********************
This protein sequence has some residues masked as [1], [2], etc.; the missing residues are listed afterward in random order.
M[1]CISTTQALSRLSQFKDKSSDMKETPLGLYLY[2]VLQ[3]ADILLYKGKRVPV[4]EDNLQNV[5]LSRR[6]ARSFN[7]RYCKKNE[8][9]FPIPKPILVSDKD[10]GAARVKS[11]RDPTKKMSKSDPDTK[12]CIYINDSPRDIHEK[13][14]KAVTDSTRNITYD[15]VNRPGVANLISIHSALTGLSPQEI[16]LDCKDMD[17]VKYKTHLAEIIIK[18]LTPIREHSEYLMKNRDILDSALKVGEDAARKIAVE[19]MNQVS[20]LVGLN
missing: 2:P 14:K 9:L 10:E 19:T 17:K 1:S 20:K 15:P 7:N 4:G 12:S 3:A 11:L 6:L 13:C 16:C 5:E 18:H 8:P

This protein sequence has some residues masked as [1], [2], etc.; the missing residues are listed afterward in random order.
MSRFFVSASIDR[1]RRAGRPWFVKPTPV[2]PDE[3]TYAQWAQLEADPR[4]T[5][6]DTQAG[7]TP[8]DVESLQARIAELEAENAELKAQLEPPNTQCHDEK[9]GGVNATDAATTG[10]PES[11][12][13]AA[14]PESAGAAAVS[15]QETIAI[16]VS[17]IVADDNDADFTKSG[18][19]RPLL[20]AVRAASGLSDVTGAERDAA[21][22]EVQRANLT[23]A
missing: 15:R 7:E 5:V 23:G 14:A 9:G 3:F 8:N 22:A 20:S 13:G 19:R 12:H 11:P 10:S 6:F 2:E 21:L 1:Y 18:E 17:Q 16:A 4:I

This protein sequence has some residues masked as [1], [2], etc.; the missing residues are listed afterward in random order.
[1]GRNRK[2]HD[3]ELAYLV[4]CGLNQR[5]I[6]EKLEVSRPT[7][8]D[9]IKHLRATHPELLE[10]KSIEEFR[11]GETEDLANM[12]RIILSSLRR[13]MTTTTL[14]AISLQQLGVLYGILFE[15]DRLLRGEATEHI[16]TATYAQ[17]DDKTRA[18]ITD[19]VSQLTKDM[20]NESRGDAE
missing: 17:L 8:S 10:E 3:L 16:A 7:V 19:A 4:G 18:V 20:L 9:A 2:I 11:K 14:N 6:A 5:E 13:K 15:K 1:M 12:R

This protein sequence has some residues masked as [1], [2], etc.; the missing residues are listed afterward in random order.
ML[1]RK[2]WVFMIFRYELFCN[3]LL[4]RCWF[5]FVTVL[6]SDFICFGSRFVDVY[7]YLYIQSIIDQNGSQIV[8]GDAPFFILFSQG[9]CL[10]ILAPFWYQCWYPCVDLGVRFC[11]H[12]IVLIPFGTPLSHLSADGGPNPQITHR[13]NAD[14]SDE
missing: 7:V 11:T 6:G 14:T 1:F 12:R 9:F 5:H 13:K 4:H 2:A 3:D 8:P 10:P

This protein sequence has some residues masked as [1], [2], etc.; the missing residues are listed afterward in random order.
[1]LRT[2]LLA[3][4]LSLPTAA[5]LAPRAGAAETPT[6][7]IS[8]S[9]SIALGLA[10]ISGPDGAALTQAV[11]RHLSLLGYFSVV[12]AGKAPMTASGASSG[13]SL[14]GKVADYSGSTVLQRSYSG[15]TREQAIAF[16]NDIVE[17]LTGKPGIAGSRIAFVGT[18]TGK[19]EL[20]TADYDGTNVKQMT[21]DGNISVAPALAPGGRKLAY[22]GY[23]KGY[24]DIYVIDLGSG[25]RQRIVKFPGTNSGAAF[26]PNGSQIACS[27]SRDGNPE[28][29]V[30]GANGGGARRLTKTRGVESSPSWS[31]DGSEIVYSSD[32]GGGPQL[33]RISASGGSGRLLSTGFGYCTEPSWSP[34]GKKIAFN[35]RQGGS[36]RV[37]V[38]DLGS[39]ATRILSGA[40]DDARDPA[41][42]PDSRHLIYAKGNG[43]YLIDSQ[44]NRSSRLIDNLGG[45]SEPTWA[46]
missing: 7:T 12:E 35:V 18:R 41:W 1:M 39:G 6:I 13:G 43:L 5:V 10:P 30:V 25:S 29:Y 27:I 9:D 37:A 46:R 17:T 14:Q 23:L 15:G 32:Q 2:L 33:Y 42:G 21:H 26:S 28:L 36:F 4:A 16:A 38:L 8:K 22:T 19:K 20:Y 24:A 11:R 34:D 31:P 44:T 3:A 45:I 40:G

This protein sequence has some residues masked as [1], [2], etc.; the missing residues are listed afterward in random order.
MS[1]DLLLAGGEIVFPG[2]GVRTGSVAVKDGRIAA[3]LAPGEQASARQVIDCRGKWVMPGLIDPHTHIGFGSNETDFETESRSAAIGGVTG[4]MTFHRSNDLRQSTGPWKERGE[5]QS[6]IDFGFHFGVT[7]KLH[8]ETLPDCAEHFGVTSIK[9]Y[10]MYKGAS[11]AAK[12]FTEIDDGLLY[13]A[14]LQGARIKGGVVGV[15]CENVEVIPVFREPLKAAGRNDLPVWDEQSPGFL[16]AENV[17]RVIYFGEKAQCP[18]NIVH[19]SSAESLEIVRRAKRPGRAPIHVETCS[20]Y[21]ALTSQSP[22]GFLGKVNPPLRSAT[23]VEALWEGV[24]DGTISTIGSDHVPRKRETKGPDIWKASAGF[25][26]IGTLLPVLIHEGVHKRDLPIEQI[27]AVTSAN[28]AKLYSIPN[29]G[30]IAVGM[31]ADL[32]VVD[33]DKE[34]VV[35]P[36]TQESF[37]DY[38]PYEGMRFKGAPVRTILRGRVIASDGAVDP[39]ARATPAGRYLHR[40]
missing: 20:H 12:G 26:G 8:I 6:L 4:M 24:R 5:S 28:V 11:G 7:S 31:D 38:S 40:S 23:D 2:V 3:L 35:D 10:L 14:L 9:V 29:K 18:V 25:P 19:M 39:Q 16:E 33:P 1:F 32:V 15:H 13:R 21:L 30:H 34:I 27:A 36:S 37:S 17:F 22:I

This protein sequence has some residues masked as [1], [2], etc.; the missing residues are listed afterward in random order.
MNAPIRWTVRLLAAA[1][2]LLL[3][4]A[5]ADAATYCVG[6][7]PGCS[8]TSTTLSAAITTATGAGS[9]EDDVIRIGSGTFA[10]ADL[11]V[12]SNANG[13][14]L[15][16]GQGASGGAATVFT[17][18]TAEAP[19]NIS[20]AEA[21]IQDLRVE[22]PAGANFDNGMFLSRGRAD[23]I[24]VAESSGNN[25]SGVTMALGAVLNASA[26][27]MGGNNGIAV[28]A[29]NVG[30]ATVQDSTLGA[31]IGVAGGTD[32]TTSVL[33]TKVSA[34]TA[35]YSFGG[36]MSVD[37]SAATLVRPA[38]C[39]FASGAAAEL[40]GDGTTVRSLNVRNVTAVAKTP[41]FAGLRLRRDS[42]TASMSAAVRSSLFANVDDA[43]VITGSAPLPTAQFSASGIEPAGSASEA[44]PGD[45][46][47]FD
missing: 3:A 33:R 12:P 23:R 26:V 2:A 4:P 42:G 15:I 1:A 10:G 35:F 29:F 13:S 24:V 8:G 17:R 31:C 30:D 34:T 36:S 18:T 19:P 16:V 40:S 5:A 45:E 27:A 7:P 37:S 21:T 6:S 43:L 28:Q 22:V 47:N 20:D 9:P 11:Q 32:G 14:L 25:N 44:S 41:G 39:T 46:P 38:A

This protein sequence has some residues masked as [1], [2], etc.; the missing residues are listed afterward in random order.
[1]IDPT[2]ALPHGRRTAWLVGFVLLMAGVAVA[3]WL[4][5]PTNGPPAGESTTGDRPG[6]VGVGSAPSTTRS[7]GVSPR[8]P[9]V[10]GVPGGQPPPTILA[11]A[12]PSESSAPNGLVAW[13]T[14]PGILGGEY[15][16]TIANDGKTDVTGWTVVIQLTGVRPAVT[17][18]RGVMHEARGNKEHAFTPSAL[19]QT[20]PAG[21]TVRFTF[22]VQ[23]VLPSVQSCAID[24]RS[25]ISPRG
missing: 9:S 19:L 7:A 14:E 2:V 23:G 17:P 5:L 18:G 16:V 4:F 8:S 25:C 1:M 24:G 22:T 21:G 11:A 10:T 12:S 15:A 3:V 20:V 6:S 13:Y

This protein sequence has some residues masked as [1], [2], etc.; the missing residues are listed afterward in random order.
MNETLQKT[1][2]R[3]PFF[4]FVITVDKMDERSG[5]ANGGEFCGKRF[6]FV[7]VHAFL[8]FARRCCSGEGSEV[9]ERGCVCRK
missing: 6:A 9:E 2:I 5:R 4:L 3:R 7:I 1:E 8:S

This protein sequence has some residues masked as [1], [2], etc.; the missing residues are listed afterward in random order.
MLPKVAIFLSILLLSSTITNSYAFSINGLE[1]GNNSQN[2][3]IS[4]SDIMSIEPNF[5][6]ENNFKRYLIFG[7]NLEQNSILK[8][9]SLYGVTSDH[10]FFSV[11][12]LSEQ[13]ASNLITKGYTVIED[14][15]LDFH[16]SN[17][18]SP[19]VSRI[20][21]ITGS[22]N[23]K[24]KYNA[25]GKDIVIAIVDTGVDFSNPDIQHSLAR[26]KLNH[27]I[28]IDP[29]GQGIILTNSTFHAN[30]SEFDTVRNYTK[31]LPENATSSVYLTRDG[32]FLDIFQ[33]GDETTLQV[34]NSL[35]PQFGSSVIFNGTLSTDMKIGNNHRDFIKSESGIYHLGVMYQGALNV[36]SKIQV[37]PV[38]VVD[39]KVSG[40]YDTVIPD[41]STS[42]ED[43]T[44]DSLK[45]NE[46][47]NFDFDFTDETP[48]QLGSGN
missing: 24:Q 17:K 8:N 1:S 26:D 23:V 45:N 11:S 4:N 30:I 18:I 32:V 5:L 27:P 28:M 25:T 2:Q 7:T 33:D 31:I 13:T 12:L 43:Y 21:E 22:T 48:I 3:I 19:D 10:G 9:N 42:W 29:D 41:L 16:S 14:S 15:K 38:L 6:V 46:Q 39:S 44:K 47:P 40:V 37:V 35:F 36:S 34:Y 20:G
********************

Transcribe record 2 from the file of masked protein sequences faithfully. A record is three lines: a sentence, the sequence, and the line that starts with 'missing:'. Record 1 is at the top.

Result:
This protein sequence has some residues masked as [1], [2], etc.; the missing residues are listed afterward in random order.
MSRFFVSASIDR[1]RRAGRPWFVKPTPV[2]PDE[3]TYAQWAQLEADPR[4]T[5][6]DTQAG[7]TP[8]DVESLQARIAELEAENAELKAQLEPPNTQCHDEK[9]GGVNATDAATTG[10]PES[11][12][13]AA[14]PESAGAAAVS[15]QETIAI[16]VS[17]IVADDNDADFTKSG[18][19]RPLL[20]AVRAASGLSDVTGAERDAA[21][22]EVQRANLT[23]A
missing: 15:R 7:E 5:V 23:G 14:A 9:G 3:F 8:N 22:A 20:S 13:G 19:R 12:H 11:P 10:S 6:F 2:E 21:L 1:Y 18:E 17:Q 16:A 4:I